By Catherine Brahic
(September 28, 2007)- Covering city buildings in vegetation- creating “green roofs” and walls- could substantially save energy by reducing the need for air conditioning on hot days, say researchers. Green roofs and walls can cool local temperatures by between 3.6 degrees Celsius and 11.3 degrees Celsius, depending on the city, suggests their new study.
Eleftheria Alexandri and Phil Jones at the Welsh School of Architecture, at the University of Cardiff in the UK, mimicked the microclimate around and inside buildings using computer modeling. They compared local temperatures when buildings were made of bare concrete with when the concrete was covered in vegetation.
Such green surfaces are already in use- roofs that are strong enough to take the additional load can be covered with mosses, turf and even trees. In Switzerland, roofs covered in alpine plants that require little soil are becoming increasingly common. Walls can also be greened, often by climbing plants planted at ground level.
The researchers compared the effects of green surfaces in nine cities around the world, including subarctic Montreal in Canada, temperate London in the UK, humid Mumbai (India), and tropical BrasÃlia (Brazil). In all cases, they studied the month during which that city sees its hottest temperatures.
They found that green walls and roofs would cool the local climate around a building in all of the cities – and the hotter the climate, the greater the cooling effect.
If, for example, a group of buildings in Riyadh, Saudi Arabia, is entirely clad in vegetation, the gap between the buildings will become 9.1 degrees Celsius cooler during the day, according to the researchers’ model. The gap’s peak temperature of the day is brought down by 11.3 degrees Celsius. And in London and Montreal, the peak temperature drops by just over 4 degrees Celsius.
Greening the walls only, and not the roofs, results in smaller effects. Maximum temperatures in London and Montreal, for example, drop by between 2.5 degrees Celsius and just over 3 degrees Celsius between the buildings.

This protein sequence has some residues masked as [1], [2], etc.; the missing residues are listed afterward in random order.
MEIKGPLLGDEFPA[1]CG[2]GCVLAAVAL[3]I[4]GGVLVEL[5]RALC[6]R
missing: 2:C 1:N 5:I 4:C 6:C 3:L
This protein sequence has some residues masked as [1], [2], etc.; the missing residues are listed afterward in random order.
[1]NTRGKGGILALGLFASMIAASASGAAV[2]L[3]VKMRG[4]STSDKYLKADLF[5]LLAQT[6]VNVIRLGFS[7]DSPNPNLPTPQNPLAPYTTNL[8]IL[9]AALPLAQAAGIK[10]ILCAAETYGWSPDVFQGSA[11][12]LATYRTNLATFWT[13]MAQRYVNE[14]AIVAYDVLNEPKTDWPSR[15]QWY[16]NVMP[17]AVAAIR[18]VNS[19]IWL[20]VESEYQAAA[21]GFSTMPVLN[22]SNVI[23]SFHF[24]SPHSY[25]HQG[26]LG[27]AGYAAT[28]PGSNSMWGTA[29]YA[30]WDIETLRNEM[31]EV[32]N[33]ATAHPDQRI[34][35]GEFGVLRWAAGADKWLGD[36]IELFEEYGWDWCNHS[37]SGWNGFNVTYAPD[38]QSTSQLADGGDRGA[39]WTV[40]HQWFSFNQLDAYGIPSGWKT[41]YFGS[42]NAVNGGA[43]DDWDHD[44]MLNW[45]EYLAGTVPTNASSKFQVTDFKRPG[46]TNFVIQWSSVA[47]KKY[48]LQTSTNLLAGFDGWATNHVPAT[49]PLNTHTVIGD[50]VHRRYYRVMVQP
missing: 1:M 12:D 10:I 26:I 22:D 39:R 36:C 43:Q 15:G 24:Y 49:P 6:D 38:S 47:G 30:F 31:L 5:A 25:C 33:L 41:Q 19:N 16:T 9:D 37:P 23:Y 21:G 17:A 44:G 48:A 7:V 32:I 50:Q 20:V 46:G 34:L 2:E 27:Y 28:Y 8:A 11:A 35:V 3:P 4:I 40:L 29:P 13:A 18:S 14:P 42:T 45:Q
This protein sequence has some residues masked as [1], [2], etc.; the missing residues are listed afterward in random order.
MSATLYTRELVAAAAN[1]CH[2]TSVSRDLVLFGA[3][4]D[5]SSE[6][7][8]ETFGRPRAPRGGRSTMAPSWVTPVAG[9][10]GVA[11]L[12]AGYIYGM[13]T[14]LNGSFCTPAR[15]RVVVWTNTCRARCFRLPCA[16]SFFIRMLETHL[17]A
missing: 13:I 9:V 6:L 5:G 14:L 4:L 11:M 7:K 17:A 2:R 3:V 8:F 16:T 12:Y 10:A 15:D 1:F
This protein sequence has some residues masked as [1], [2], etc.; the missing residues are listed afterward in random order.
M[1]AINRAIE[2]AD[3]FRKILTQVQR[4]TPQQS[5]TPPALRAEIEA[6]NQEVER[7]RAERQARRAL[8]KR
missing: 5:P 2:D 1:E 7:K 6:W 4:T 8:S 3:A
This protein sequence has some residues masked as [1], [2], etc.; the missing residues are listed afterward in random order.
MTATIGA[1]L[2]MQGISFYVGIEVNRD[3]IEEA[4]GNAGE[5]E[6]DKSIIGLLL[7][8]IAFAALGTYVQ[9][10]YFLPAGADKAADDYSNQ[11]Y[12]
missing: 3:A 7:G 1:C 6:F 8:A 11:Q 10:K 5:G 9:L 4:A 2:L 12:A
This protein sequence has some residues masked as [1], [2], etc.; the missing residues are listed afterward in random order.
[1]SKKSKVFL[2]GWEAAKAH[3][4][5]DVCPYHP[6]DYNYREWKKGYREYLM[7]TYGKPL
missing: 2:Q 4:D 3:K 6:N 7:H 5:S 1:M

Green surfaces cool local temperatures in two ways. Firstly, the green surfaces absorb less heat from the sun. Hot surfaces warm the air around them, so by cooling the surface, the vegetation also affects air temperatures. Secondly, the plants also cool the air by evaporating water in a process known as evapotranspiration.
Being dense regions of concrete and paved surfaces, cities and towns lose the cooling effects of vegetation. This generates what is known as the “urban heat island” effect. Alexandri and Jones say their results suggest the urban heat island effect could be countered by introducing green roofs and walls in cities.
They point out that, other than making cities more comfortable and safer to live in, green roofs could also significantly reduce the demand for electricity – most of which is generated by burning fossil fuels and therefore contributing to man-made global warming.
In recent years, Europe and North America have been hit by severe heatwaves, the effects of which are often most extreme in cities. In 2003, a heatwave in Europe is thought to have killed 35,000 people and hundreds died this summer in Eastern Europe. Research has shown that the frequency of extremely hot days has nearly tripled in Europe since 1880.
“In addition to the fact that they add a further insulation layer to the building, the green surfaces can decrease air conditioning demands inside the building,” says Jones.
In Brazil and Hong Kong, he and Alexandri found that the need to air-condition a building during the hottest month of the year is eliminated if it is given a green roof and green walls. Buildings in these cities would normally need air conditioning in the afternoon and early evening.
In hotter cities, such as Riyadh, the number of hours when air conditioning is needed would be cut from 12 hours to just 5.
Some air conditioners still use chemicals that deplete the ozone layer and demand for air-conditioners is expected to rise as a result of global warming, so green buildings could help counter this demand.
For the full article, visit New Scientist Environment.
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